In light of Djibouti’s fortuitous positioning between East Africa and the Middle East, and on a key trade route between Asia and Europe, the country has long played a central role in regional trading. Increasingly, however, it is looking to parlay that lineage into an even greater role, expanding infrastructural capac-ity and linkages to ensure the small 800,000-person nation is able to act as a prominent gateway to the fast-growing markets surrounding it.

PROJECTS: More than $14bn worth of new airports, pipelines, port and terminal facilities, and roads and railways are under construction, underwritten by several vast public and foreign investment schemes. Whilst some new transport infrastructure will service passenger travel to and from the country – such as the two new airports under construction – the bulk of the projects will be developed to suit different types of cargo, such as minerals, energy products, bulk and containerised goods, and even livestock.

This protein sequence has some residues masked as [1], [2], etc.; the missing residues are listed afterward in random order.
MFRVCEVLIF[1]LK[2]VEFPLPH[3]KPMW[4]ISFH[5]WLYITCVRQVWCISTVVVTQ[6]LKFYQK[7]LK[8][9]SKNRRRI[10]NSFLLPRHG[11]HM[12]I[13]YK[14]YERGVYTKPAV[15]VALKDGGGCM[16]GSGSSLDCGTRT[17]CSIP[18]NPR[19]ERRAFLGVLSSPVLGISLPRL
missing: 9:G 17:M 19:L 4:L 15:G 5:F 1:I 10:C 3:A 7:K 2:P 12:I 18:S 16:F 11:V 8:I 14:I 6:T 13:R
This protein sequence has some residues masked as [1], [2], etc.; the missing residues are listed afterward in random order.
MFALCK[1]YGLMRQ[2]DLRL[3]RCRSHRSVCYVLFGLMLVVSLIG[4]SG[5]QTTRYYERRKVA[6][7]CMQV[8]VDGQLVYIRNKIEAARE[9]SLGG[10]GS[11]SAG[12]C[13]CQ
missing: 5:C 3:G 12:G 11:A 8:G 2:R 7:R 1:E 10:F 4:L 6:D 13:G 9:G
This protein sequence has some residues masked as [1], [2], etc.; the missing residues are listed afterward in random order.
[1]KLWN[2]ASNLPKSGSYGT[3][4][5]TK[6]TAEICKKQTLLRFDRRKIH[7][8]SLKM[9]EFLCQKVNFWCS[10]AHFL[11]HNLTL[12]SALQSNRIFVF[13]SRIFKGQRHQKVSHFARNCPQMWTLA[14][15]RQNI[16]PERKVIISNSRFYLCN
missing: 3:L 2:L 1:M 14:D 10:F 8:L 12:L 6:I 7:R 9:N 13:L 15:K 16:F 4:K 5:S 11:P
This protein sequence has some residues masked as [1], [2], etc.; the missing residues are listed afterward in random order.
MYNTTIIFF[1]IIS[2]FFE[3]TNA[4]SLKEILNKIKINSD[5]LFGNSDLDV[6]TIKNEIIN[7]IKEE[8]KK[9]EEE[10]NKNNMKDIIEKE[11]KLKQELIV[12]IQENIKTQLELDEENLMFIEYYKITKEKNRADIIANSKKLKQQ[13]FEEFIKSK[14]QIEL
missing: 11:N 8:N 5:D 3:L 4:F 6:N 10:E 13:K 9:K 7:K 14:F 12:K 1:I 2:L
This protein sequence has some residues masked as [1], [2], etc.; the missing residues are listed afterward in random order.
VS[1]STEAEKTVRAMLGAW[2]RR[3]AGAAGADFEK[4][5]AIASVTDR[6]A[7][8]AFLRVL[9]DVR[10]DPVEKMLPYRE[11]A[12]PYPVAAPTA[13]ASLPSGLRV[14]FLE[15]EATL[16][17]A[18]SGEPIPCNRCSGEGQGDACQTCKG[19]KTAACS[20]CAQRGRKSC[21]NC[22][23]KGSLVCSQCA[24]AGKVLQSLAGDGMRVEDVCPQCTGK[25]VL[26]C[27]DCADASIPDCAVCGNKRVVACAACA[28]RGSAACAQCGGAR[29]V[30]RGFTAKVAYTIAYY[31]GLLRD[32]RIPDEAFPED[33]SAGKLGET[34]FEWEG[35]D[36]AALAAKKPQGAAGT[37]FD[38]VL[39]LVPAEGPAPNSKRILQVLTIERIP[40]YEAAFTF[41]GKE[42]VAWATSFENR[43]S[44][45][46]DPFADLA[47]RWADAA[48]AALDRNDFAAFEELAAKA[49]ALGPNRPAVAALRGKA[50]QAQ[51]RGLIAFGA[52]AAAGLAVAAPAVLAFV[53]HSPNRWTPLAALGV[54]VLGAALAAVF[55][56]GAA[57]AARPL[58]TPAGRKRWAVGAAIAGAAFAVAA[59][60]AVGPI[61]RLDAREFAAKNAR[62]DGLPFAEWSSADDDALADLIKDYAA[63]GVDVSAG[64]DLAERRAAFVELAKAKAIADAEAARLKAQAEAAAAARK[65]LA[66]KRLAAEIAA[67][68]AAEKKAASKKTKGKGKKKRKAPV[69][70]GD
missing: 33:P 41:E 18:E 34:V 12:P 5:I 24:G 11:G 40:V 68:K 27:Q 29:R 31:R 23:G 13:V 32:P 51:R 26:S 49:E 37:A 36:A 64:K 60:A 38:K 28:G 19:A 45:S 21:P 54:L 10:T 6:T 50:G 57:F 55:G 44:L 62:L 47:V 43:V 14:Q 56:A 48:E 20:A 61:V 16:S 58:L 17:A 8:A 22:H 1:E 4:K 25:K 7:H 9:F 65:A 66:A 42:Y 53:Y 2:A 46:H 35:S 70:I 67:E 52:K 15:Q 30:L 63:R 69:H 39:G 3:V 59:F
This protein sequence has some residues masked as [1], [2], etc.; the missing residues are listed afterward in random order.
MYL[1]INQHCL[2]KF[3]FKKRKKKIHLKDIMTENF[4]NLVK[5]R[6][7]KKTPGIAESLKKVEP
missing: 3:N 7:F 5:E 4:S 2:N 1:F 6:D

Many of the new investments are looking to lever-age the country’s role as the primary entry point to the 95m-person Ethiopian market next door, with Djibouti currently handling more than 90% of goods bound for its neighbour. Ethiopia’s economy expanded by more than 8.5% in 2014/15 and is expected to grow 8% in 2015/16, according to the IMF. This will create a driv-ing demand for imports, of which the vast majority are channelled through Djibouti’s ports and trans-ported on its roads. Forecasts for robust growth in Ethiopia in the medium term bode well for Djibouti, with increases in Ethiopia’s exports also set to boost outbound traffic and revenue from Customs duties.